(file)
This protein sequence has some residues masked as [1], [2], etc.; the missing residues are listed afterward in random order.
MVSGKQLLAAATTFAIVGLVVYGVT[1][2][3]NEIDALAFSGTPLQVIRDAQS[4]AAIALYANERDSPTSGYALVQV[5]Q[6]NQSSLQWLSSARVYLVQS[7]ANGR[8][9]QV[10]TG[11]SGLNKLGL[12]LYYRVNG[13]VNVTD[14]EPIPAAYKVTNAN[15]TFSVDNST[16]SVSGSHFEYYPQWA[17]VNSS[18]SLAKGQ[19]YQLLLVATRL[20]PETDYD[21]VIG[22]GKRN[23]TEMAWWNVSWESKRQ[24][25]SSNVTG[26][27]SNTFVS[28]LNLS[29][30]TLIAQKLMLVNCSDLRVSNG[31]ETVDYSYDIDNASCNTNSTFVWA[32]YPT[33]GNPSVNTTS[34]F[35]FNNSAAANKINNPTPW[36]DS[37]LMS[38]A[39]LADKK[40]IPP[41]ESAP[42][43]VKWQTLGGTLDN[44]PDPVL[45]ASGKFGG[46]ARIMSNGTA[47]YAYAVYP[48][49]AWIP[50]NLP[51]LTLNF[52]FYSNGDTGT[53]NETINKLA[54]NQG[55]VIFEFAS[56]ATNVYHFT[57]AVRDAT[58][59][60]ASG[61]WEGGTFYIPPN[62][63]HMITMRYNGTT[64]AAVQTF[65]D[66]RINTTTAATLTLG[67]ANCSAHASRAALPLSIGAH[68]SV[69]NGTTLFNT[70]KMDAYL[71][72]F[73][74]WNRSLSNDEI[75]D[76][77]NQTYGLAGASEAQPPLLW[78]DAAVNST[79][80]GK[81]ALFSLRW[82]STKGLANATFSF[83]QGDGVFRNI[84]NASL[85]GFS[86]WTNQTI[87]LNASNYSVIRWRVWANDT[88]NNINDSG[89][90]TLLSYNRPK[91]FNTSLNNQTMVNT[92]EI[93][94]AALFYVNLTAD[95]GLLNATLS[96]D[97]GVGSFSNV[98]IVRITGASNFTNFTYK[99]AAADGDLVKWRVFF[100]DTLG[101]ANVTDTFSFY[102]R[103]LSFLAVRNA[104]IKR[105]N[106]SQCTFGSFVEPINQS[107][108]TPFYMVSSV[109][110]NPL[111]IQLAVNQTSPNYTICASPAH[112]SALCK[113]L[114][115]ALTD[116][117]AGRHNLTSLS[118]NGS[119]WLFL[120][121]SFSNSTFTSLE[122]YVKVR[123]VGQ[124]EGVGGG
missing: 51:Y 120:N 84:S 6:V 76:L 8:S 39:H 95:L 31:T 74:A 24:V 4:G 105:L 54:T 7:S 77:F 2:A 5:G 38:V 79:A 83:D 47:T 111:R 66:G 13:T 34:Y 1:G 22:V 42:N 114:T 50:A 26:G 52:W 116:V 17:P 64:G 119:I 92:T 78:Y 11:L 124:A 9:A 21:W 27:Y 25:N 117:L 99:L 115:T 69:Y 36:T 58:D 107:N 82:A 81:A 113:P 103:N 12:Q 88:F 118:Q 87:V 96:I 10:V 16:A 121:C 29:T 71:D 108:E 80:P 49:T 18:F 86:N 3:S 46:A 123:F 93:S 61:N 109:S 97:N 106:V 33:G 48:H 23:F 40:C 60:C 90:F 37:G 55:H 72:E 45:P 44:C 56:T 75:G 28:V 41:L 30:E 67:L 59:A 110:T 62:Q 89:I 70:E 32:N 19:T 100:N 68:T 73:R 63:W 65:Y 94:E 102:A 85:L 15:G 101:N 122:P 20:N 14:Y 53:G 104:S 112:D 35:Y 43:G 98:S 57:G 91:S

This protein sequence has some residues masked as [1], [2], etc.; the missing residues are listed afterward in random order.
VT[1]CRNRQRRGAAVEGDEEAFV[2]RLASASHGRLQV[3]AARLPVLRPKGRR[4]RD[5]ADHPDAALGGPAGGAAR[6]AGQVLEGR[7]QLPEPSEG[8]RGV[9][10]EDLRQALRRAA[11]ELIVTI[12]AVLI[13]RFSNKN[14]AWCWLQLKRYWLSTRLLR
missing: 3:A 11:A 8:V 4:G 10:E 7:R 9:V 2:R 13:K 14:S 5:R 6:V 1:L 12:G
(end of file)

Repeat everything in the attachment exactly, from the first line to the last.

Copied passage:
This protein sequence has some residues masked as [1], [2], etc.; the missing residues are listed afterward in random order.
MVSGKQLLAAATTFAIVGLVVYGVT[1][2][3]NEIDALAFSGTPLQVIRDAQS[4]AAIALYANERDSPTSGYALVQV[5]Q[6]NQSSLQWLSSARVYLVQS[7]ANGR[8][9]QV[10]TG[11]SGLNKLGL[12]LYYRVNG[13]VNVTD[14]EPIPAAYKVTNAN[15]TFSVDNST[16]SVSGSHFEYYPQWA[17]VNSS[18]SLAKGQ[19]YQLLLVATRL[20]PETDYD[21]VIG[22]GKRN[23]TEMAWWNVSWESKRQ[24][25]SSNVTG[26][27]SNTFVS[28]LNLS[29][30]TLIAQKLMLVNCSDLRVSNG[31]ETVDYSYDIDNASCNTNSTFVWA[32]YPT[33]GNPSVNTTS[34]F[35]FNNSAAANKINNPTPW[36]DS[37]LMS[38]A[39]LADKK[40]IPP[41]ESAP[42][43]VKWQTLGGTLDN[44]PDPVL[45]ASGKFGG[46]ARIMSNGTA[47]YAYAVYP[48][49]AWIP[50]NLP[51]LTLNF[52]FYSNGDTGT[53]NETINKLA[54]NQG[55]VIFEFAS[56]ATNVYHFT[57]AVRDAT[58][59][60]ASG[61]WEGGTFYIPPN[62][63]HMITMRYNGTT[64]AAVQTF[65]D[66]RINTTTAATLTLG[67]ANCSAHASRAALPLSIGAH[68]SV[69]NGTTLFNT[70]KMDAYL[71][72]F[73][74]WNRSLSNDEI[75]D[76][77]NQTYGLAGASEAQPPLLW[78]DAAVNST[79][80]GK[81]ALFSLRW[82]STKGLANATFSF[83]QGDGVFRNI[84]NASL[85]GFS[86]WTNQTI[87]LNASNYSVIRWRVWANDT[88]NNINDSG[89][90]TLLSYNRPK[91]FNTSLNNQTMVNT[92]EI[93][94]AALFYVNLTAD[95]GLLNATLS[96]D[97]GVGSFSNV[98]IVRITGASNFTNFTYK[99]AAADGDLVKWRVFF[100]DTLG[101]ANVTDTFSFY[102]R[103]LSFLAVRNA[104]IKR[105]N[106]SQCTFGSFVEPINQS[107][108]TPFYMVSSV[109][110]NPL[111]IQLAVNQTSPNYTICASPAH[112]SALCK[113]L[114][115]ALTD[116][117]AGRHNLTSLS[118]NGS[119]WLFL[120][121]SFSNSTFTSLE[122]YVKVR[123]VGQ[124]EGVGGG
missing: 51:Y 120:N 84:S 6:V 76:L 8:S 39:H 95:L 31:T 74:A 24:V 4:G 105:L 54:T 7:S 77:F 2:A 5:G 38:V 79:A 83:D 47:T 111:R 66:G 13:T 34:Y 1:G 22:V 42:N 114:T 50:A 26:G 52:W 116:V 17:P 64:G 119:I 92:T 78:Y 11:L 124:A 9:A 21:W 27:Y 25:N 117:L 99:L 115:T 69:Y 36:T 58:D 107:N 82:A 81:A 113:P 103:N 12:Q 88:F 118:Q 87:V 96:I 10:V 16:A 121:C 29:T 71:D 108:E 80:P 49:T 18:F 86:N 3:S 46:A 123:F 93:S 61:N 109:S 97:N 106:V 33:G 48:H 23:F 40:C 60:C 90:F 37:G 55:H 72:E 45:P 44:C 56:T 75:G 28:V 41:L 30:E 67:L 59:A 110:T 62:Q 89:I 70:E 32:N 19:T 100:N 68:T 73:R 63:W 65:Y 94:E 102:A 85:L 15:G 101:N 122:P 20:N 14:Y 53:G 104:S 112:D 35:Y 43:G 98:S 57:G 91:S

This protein sequence has some residues masked as [1], [2], etc.; the missing residues are listed afterward in random order.
VT[1]CRNRQRRGAAVEGDEEAFV[2]RLASASHGRLQV[3]AARLPVLRPKGRR[4]RD[5]ADHPDAALGGPAGGAAR[6]AGQVLEGR[7]QLPEPSEG[8]RGV[9][10]EDLRQALRRAA[11]ELIVTI[12]AVLI[13]RFSNKN[14]AWCWLQLKRYWLSTRLLR
missing: 3:A 11:A 8:V 4:G 10:E 7:R 9:V 2:R 13:K 14:S 5:R 6:V 1:L 12:G